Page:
BFI reaffirms its support of UK documentary filmmaking, investing £6 million of National Lottery funding over three years

Doc Society is named as delegate partner to fund features, shorts and to invest in talent development through the BFI Doc Society Fund.

Fashion Reimagined (2022)Nick Prendeville

As part of the roll out of the new BFI National Lottery Strategy, today we announce that we will continue to prioritise dedicated support of the UK documentary filmmaking sector. Doc Society will receive up to £6m over three years as BFI’s UK-wide delegate partner to distribute documentary funding across features and shorts, as well as support talent development. 

The BFI Doc Society Fund will be opening for applications during April to June 2023, the first three months of the new BFI National Lottery Strategy. Recruitment will also start imminently for a new head of fund who will lead the fund, working closely with Sandra Whipham and Shanida Scotland, directors of Doc Society. 

Doc Society was selected following an open application process which sought a partner with expertise in the documentary sector to deliver to the aims and objectives identified in the new strategy. Funding for three years from April 2023 will see Doc Society build on the success they achieved as the BFI’s delegate partner for documentary since 2017, highlights from which include BIFA-winning Nothing Compares (dir. Kathryn Ferguson), BAFTA-nominated Rebellion (dirs. Elena Sánchez Bellot, Maia Kenworthy), A Bunch of Amateurs, winner of the Sheffield International Documentary Festival’s audience award; and BAFTA-winning short The Black Cop. 

Independent UK documentary filmmaking is vital to our cultural landscape. To maximise the impact of our funding we are working with a partner to bring genre-specific knowledge, expertise and an international network to help support, grow and nurture this sector. Our new strategy sets out refocused priorities for this area of work, and in Doc Society we have a fantastic partner who will not only work to deliver to them, but whose passion, genuine care and tireless belief in the power of documentary and our talented filmmakers will benefit this remarkable and tenacious sector across the whole of the UK.Mia Bays, director of the BFI Film Fund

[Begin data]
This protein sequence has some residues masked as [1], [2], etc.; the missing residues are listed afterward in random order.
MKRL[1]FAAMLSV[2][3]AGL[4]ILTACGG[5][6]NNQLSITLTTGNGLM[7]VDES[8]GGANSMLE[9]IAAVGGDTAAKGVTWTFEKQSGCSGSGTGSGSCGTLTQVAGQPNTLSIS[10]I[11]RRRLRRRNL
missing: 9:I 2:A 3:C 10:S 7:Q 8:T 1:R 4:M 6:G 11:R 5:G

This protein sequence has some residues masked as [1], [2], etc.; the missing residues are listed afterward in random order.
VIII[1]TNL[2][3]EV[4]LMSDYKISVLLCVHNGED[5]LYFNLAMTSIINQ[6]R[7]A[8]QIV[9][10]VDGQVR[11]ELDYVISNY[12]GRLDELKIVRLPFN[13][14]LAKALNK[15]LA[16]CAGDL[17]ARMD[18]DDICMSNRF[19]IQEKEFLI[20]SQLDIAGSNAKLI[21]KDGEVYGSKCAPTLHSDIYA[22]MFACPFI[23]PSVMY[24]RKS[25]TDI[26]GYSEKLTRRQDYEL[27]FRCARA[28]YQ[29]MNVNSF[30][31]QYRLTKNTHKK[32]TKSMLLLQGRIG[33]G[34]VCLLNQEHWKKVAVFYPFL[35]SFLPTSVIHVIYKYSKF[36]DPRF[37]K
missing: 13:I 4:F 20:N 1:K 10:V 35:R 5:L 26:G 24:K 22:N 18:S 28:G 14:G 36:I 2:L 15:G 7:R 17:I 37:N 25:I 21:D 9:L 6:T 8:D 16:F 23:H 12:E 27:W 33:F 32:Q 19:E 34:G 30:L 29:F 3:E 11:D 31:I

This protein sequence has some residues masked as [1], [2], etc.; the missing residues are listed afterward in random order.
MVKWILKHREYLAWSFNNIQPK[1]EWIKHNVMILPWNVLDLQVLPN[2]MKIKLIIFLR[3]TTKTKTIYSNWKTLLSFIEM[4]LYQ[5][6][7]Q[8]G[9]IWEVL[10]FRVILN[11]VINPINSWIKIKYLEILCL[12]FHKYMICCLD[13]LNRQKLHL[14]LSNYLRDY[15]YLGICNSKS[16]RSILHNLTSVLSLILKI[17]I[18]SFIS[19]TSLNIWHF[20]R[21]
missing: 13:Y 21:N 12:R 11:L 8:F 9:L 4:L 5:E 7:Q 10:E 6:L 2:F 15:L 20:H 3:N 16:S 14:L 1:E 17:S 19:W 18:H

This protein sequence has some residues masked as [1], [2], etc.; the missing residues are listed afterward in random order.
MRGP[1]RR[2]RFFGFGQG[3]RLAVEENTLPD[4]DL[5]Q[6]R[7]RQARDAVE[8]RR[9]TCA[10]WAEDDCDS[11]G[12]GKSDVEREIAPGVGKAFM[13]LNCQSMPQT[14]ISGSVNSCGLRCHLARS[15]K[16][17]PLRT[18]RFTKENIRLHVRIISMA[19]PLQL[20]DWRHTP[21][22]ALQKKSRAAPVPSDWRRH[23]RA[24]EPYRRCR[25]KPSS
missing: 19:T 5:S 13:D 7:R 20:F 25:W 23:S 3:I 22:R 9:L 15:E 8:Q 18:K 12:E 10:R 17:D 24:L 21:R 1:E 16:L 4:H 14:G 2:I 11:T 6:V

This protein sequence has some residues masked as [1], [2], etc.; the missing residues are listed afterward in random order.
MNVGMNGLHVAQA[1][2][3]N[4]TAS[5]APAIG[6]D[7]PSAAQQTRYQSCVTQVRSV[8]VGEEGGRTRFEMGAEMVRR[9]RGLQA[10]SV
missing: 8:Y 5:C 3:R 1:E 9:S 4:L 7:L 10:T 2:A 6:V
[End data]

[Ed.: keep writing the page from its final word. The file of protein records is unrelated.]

We are over the moon to have been given the opportunity to build on our work of the past five years with another three years of funding. At a time of rapid change and challenge, we are ready to lean in and collaborate with the documentary film sector to ensure that the best independent creative non-fiction gets made and seen by audiences in the UK and internationally.Sandra Whipham, co-director of Doc Society
Over the past five years we are proud to have collaborated with a range of film teams, all of us focused on the same ambition: to craft documentaries that elevate creative documentary and to support the documentary film sector. We are thrilled to be able to continue in this collaborative effort, which allows us to bring some of the most important issues affecting the documentary film sector to the table. Thank you to the BFI for their continued and dedicated support as we work together to champion the field.Shanida Scotland, co-director of Doc Society/head of film for Doc Society

Doc Society will develop and evolve the funding and support it will offer from April 2023 to meet the new BFI’s new National Lottery strategic priorities, and to take on learnings from the previous five years. There will be a strong focus on deepening regional and national opportunities through the BFI Doc Society Fund to support features and Made of Truth, the short film strand, which will again form the documentary arm of BFI NETWORK

The BFI National Lottery Strategy 2023-2033, informed by an extensive consultation with public and industry, is underpinned by three core principles of equity, diversity and inclusion; UK-wide; and environmental sustainability that are embedded throughout the strategy. The £6 million funding for documentary announced today seeks to address the following key priorities:  

  • More people understand how to express their creativity through stories on screen, including children and young people
  • Creative talent is supported and nurtured, as they emerge and throughout their careers
  • People are better enabled to innovate and experiment creatively
  • A wider range of stories are told that otherwise wouldn’t be
  • People across the UK can access a wider choice of film and the moving image including stories that reflect their lives
  • Equitable and more visible routes into the sector for people of all ages
  • People from under-represented groups across the UK can access the support they need to develop their careers and skills
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